Published: 10:58, 07 November 2019
| Updated: 13:55, 07 November 2019
A new secondary school in Canterbury will open within two years following the approval of the project this week.
County councillors have given the green light to the plans, which will see 1,050 pupils studying at the site of the former Chaucer Technology School in Spring Lane.
However, several members of Kent County Council's planning committee expressed fears over the safety of pupils due to its close proximity to the 40mph A257 between Canterbury and Littlebourne.
But the plans were voted through unanimously during the public meeting at Maidstone County Hall.
The initiative is being spearheaded by the Department for Education and will see the creation of a lecture-style hall housed in a three-storey main school building, along with a drama space, music suite and ICT rooms.
Between 70 and 80 members of staff will be employed and a new two-storey sports hall will be built alongside a multi-use games area (MUGA) and existing playing field.
Ward councillor Ida Linfield (Lib Dem), who represents the area at county level, told the committee the school was "desperately needed", with thousands of homes set to be built to the south of the city.
But she said a pedestrian crossing needs to be built at St Martin's Hill on the A257, which she described as "seriously dangerous" and cited several accidents in the last two years, including a fatal crash which killed 19-year-old Kyle Plommer in February 2018.
"Someone will be killed if nothing is done about it," said the councillor, who has long-campaigned for a crossing on the site.
"It's an accident waiting to happen. If someone else were to be injured on that road I would feel a sense of failure and distress.
"But I don't know how much more I can do."
Former Chaucer Technology School teacher Dick Pascoe, who now sits on KCC's planning committee, said he supported the move, while Cllr Paul Bartlett (Con) called for a review to be carried out into the installation of a new pedestrian crossing within six months of the school's opening.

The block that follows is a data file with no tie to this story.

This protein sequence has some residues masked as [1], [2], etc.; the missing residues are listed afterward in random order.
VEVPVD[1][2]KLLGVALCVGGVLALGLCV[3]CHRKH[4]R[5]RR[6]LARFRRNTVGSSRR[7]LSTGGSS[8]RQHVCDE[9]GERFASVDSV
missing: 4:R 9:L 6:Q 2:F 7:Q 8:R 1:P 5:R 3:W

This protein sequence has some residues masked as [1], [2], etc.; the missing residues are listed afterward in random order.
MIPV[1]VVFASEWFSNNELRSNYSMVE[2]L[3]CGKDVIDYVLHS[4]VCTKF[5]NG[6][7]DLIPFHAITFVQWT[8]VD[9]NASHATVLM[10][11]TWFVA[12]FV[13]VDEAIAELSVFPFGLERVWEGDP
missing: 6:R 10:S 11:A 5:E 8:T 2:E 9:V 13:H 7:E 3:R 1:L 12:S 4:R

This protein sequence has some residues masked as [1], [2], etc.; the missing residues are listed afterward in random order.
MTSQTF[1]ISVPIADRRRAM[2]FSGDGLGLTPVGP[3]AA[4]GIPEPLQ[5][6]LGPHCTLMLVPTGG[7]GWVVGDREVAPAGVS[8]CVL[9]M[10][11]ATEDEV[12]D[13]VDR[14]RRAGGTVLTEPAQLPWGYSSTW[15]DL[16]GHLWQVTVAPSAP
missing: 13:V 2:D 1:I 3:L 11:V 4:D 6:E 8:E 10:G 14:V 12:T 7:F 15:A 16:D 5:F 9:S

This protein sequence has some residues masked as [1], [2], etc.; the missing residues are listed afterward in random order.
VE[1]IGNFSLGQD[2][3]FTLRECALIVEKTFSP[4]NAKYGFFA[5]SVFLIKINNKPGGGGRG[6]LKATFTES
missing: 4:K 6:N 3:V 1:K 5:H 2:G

However, planning officers said it was not within the "remit" of the applicant to provide mitigation measures along the A-roads in the area, with the A2050 Dover Road also located nearby, but discussions would continue around any potential highways improvements, if required.
In the Maidstone County Hall meeting, they told the committee that agreements were already in place to extend the existing 20mph zone in the area and install double yellow lines around the new school entrance.
Environmental issues were also raised by councillors, particularly concerning the shortage of electric car charging points at the site, with only two originally planned for a car park with 102 spaces for 98 cars and four minibuses.
Subsequently, planning officers amended a condition in the proposal which will mean a "minimum" of two spaces will have to be created.
A total of 750 pupils aged between 11 and 16 will study at the five-form, non-selective secondary school, with a further 300 admitted to a sixth form.
The Chaucer School closed in 2015 in the wake of dwindling pupil numbers.
Contractors will begin demolition work at the site on November 25, with work taking place between 8am and 5.30pm on weekdays.
More by this authorCiaran Duggan, local democracy reporter